Los Angeles With a deadly sniper terrorizing the suburbs of the nation's capital, 20th Century Fox has decided to delay the release of a thriller about people being pinned down in a phone booth by a gunman they can't see.
"Phone Booth," starring Kiefer Sutherland as the shooter, was to open Nov. 15.
But the studio postponed its release after a sniper killed nine people in suburban Washington, D.C., said Flo Grace, a 20th Century Fox spokeswoman. A new opening date has not been set.
Screenwriter Larry Cohen, who wrote "Phone Booth" three years ago, has said he wouldn't mind if the studio held back the film, in which the shooter lures victims inside a phone booth, then threatens to kill them if they hang up.
Another movie with a similar theme, "Interview with the Assassin," will open as scheduled Nov. 15 in New York and Los Angeles, said Eamonn Bowles, president of Magnolia Pictures, which is distributing the film.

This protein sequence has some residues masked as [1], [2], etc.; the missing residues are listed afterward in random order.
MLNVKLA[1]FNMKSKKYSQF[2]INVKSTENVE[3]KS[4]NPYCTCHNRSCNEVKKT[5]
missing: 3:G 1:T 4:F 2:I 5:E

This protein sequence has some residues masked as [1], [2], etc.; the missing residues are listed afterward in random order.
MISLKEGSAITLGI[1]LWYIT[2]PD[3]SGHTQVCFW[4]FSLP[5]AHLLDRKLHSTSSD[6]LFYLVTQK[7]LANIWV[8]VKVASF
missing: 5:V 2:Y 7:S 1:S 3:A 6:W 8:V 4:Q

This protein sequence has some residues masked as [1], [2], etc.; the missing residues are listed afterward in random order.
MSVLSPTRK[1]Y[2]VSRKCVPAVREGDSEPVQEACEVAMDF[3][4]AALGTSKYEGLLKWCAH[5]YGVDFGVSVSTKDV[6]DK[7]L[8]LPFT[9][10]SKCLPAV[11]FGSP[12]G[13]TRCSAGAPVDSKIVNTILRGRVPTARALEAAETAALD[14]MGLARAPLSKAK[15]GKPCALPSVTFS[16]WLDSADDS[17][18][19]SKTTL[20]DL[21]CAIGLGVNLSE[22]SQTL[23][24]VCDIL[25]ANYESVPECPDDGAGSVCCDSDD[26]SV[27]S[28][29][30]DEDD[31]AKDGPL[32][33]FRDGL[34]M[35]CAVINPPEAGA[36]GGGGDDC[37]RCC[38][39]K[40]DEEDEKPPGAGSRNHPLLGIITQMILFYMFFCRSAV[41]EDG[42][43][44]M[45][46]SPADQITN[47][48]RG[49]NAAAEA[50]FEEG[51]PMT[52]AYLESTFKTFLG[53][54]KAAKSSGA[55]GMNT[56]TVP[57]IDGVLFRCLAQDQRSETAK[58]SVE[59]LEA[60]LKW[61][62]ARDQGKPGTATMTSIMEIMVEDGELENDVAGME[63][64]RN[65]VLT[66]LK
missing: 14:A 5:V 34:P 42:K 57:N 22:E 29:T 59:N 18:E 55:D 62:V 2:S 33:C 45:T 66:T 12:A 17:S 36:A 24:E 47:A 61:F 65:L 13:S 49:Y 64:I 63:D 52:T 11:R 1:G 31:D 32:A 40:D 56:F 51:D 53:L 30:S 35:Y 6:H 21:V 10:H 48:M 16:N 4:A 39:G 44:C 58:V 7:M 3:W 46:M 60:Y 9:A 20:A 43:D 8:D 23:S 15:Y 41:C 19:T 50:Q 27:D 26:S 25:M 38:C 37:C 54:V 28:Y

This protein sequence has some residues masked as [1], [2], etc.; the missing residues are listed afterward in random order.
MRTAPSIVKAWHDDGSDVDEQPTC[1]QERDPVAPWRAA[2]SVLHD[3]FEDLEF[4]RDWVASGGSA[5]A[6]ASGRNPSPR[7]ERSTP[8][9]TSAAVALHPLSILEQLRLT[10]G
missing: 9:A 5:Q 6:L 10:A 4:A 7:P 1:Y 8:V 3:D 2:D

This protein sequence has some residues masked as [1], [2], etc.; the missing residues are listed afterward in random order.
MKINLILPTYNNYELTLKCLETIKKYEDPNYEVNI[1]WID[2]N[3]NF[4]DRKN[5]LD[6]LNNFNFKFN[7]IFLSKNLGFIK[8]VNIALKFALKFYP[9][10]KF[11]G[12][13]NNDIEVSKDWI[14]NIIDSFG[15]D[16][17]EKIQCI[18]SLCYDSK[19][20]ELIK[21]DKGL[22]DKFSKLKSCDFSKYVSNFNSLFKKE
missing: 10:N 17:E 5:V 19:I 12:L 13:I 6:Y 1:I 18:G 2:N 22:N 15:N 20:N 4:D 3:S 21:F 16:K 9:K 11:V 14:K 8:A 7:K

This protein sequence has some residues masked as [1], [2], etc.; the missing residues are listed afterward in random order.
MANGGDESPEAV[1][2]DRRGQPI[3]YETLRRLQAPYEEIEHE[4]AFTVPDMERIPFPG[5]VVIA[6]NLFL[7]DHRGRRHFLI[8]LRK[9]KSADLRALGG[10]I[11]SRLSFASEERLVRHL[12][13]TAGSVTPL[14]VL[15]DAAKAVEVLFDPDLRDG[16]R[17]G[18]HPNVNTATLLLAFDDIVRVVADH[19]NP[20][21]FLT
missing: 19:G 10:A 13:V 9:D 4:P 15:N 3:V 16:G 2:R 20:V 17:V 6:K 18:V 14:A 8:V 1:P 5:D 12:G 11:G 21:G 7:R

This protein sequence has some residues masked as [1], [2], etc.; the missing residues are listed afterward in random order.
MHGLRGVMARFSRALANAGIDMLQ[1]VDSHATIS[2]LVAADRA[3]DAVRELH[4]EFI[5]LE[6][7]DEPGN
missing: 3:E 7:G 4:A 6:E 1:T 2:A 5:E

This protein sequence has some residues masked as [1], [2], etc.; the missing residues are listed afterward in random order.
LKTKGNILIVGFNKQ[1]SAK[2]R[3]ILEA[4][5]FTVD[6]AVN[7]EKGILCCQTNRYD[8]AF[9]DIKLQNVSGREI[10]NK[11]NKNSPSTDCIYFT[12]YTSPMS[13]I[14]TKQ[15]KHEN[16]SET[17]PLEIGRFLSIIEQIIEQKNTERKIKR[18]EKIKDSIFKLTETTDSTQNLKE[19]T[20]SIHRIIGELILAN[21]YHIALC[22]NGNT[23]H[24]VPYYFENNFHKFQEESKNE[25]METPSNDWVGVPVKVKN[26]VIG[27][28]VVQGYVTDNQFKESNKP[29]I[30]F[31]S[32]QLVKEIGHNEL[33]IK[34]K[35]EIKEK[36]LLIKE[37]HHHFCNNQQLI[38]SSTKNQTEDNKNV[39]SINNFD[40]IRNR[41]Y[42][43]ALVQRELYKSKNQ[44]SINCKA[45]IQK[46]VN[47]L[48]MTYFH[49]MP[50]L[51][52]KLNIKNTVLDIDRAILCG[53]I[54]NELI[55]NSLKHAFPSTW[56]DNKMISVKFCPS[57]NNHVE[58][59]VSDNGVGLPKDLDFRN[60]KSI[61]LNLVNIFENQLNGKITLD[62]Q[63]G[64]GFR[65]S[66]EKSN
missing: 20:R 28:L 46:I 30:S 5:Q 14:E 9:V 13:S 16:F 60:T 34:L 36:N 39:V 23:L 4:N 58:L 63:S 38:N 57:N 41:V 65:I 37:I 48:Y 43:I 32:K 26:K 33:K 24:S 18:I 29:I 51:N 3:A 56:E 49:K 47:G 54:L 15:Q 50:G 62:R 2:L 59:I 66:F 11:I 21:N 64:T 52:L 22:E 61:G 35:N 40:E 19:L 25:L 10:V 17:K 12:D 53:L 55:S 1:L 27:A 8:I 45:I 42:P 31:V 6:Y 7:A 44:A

The movie, about an ex-Marine who claims he shot President Kennedy, opens in more cities Nov. 22 the 39th anniversary of the assassination.
"We're monitoring the situation, but right now we plan to go ahead with the release," Bowles said Wednesday. "Basically we're playing it by ear, seeing what the mood of the country is like."
"Phone Booth" was a relatively low-cost film for Fox, with a budget of about $12 million. Colin Farrell, who co-starred as an investigator in this summer's "Minority Report," stars in "Phone Booth" as a man targeted for attack by a shooter who wants to punish strangers for their misdeeds.
This is director Joel Schumacher's second consecutive film to be delayed because of troubling similarity to news events.
His Anthony Hopkins-Chris Rock comedy "Bad Company," about U.S. agents trying to disarm terrorists in Manhattan, was supposed to debut last December. After the Sept. 11 terrorist attacks, "Bad Company" was put off until June, when the $70 million adventure collected only about $30 million at the domestic box office.
Schumacher's agent directed calls for comment back to Fox.
Other movies delayed for months after the Sept. 11 included "Collateral Damage," starring Arnold Schwarzenegger as a firefighter seeking revenge for a terrorist bombing, and the ensemble comedy "Big Trouble," which involved smugglers with a nuclear warhead on a jetliner. Both films also performed poorly once they finally debuted.